It is amazing the sense of peace that a stick of wood with a yellow arrow on it can create!
Because of the curry last night I was way over my Weight Watcher’s points, so I decided to try and claw a few back by going for a walk. The plan was for a half hour walk around a pleasant little wood I passed on the road a couple of days ago. About five miles away from there was an herb garden that does teas and coffees – a nice end to a busy week.
That was the plan! The Forestry commission are very good about making the best use of the woods. Usually beside the car park there is a big map of the place with all the various trails marked on it, telling you how long the yellow path is, or the blue one, or the red one and whether it is easily accessible or not. Tomfat Wood doesn’t have one.
I figured I would just walk along a path and after a while, take a left, and then another left, and another left and that by my reckoning would be like a big square and should get me back to the start. Earlier this afternoon I borrowed a book out of the staff library about the differences between men and women. Men have a great sense of direction, dating back from the cavemen times, while women don’t! I should have paid attention. I did the right amount of left turns but did not end back at the start! After about half an hour of walking I was lost. I suppose I could have retraced my steps, but I had come down some steep hills and I did not fancy climbing up them! I met a lady with three dogs and asked her for directions back to the car park.
She was very good telling me to follow the path I was one, past a small quarry, through a very big puddle and up a steep hill. That bit was fine. I wasn’t sure whether she said to turn left or right at the cross roads. I turned left. It looked a perfectly fine path, but after twenty minutes or so turned in a bog of squelching mud. Did I turn around and retrace my steps? Well, it had been mostly downhill and I was almost through the boggy ground. And I could see daylight through the trees. I figured that at worse, if I walked around the edge of the wood, I would find the car park eventually!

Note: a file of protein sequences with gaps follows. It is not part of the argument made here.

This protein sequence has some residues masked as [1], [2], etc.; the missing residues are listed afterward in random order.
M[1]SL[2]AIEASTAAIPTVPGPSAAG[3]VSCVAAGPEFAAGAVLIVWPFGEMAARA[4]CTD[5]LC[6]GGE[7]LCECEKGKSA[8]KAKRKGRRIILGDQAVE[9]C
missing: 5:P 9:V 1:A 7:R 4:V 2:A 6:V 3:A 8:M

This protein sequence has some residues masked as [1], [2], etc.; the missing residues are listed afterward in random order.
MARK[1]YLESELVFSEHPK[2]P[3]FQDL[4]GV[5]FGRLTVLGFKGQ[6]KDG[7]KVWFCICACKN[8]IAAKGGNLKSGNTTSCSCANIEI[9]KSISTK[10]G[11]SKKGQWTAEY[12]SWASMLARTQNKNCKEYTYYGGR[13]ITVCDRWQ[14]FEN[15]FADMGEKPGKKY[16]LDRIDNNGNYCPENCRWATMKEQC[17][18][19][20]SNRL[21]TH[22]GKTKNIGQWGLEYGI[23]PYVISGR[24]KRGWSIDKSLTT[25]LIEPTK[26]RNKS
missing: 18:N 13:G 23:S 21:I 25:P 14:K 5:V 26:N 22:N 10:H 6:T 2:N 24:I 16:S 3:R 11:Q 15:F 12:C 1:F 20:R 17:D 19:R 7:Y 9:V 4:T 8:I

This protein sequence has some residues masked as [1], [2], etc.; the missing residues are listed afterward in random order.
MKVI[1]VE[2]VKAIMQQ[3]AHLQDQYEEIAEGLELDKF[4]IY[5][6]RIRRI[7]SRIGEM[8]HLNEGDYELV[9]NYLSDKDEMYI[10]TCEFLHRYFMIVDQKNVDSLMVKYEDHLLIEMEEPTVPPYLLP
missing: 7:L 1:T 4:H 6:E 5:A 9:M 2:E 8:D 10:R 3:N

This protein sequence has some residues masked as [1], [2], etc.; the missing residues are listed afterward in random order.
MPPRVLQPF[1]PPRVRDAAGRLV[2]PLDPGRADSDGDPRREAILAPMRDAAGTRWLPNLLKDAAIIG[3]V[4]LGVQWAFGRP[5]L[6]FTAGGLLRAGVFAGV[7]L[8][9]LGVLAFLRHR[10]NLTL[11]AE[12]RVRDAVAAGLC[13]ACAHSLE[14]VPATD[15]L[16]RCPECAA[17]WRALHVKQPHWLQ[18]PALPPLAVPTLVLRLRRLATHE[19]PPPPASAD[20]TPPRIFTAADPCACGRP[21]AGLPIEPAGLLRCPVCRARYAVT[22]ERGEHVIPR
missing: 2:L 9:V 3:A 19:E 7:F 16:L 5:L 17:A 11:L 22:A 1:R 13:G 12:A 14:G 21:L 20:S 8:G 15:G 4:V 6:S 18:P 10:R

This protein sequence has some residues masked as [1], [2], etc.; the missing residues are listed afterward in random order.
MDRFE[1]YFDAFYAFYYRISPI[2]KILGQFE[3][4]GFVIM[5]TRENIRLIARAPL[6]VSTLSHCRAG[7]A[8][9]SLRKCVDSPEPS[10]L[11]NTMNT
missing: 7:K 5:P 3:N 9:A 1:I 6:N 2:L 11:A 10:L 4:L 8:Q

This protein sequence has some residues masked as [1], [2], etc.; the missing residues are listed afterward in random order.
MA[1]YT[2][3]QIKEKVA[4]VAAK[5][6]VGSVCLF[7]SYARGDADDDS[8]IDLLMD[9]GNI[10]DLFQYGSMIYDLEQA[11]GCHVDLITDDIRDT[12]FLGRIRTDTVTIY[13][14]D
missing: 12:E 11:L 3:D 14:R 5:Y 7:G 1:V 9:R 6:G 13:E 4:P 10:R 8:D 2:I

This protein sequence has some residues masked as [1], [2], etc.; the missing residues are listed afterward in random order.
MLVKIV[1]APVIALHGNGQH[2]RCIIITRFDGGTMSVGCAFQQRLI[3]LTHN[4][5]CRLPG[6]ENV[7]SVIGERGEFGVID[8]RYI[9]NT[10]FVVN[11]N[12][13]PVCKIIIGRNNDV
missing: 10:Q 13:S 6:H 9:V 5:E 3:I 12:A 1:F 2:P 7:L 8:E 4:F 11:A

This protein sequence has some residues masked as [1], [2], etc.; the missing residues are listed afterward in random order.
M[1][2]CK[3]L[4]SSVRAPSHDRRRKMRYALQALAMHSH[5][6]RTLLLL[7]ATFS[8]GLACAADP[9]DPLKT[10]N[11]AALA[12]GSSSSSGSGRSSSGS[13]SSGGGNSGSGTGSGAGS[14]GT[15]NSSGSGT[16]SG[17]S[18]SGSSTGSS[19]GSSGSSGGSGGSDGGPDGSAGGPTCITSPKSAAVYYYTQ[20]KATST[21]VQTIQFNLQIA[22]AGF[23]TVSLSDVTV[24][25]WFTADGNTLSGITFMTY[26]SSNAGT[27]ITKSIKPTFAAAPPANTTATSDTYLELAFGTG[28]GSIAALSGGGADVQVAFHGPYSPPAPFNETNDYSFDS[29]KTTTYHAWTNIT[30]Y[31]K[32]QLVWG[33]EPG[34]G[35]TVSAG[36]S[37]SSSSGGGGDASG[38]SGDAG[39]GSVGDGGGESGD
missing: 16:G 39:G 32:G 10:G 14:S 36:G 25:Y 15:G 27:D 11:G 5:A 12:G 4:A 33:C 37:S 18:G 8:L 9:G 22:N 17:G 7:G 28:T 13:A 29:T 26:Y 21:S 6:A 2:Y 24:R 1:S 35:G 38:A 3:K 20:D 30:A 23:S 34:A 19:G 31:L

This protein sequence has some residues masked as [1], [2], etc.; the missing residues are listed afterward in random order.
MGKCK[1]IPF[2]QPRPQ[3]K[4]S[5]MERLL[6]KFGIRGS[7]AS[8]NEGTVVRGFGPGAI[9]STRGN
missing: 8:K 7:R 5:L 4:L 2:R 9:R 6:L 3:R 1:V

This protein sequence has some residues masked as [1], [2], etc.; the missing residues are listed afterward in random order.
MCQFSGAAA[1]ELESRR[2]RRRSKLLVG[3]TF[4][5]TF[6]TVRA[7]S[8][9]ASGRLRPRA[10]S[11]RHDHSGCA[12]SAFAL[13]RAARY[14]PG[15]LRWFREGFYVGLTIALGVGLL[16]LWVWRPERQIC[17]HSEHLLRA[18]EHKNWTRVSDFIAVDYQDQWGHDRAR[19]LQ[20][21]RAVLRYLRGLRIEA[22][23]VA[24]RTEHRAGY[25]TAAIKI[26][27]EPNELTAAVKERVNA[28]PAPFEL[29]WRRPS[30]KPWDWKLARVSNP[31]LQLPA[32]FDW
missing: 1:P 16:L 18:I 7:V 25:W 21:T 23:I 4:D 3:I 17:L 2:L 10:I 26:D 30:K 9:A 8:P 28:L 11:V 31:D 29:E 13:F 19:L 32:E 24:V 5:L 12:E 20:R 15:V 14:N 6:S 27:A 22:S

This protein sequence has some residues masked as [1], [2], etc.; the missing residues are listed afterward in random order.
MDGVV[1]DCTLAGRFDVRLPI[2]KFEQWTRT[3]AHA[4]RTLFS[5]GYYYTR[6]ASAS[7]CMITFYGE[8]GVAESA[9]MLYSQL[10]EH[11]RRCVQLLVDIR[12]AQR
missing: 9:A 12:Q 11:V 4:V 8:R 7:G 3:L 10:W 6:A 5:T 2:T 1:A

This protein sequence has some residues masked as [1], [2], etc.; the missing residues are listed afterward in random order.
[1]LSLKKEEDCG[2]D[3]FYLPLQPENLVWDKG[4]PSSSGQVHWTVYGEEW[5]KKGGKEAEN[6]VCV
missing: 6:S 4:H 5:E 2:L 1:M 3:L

Did I ever? I just got more and more lost. There were no paths, no people, no dogs, no car park and the light was fading! I began to be just a little bit anxious. At this point I had been walking for an hour and a half! There was nothing to tell me whether I was walking in the right direction.
I saw a deer poking around in the trees, which I wouldn’t have seen if I had not been lost. I saw a variety of mushrooms and toadstools, and I saw some very small brown frogs hopping along the path earlier – so that was nice!
I felt very much like the lost sheep though, and although I didn’t pray properly I think God must have read my distressed thoughts! Suddenly there was a path and a stick with a yellow arrow on it! A path marker! I was no longer lost, but on a real path. A sense of relief washed over me and I followed the path back to the car park
My half hour stroll along a clear path had turned into a two and a half hour clamber over fallen tree trunks and wading through bog marshes!
I had to restrain myself from kissing the bonnet of my car once I had finally returned to the car park.
I think I fully earned the packet of Maltesers I ate when I got home - fun size, of course – just two points!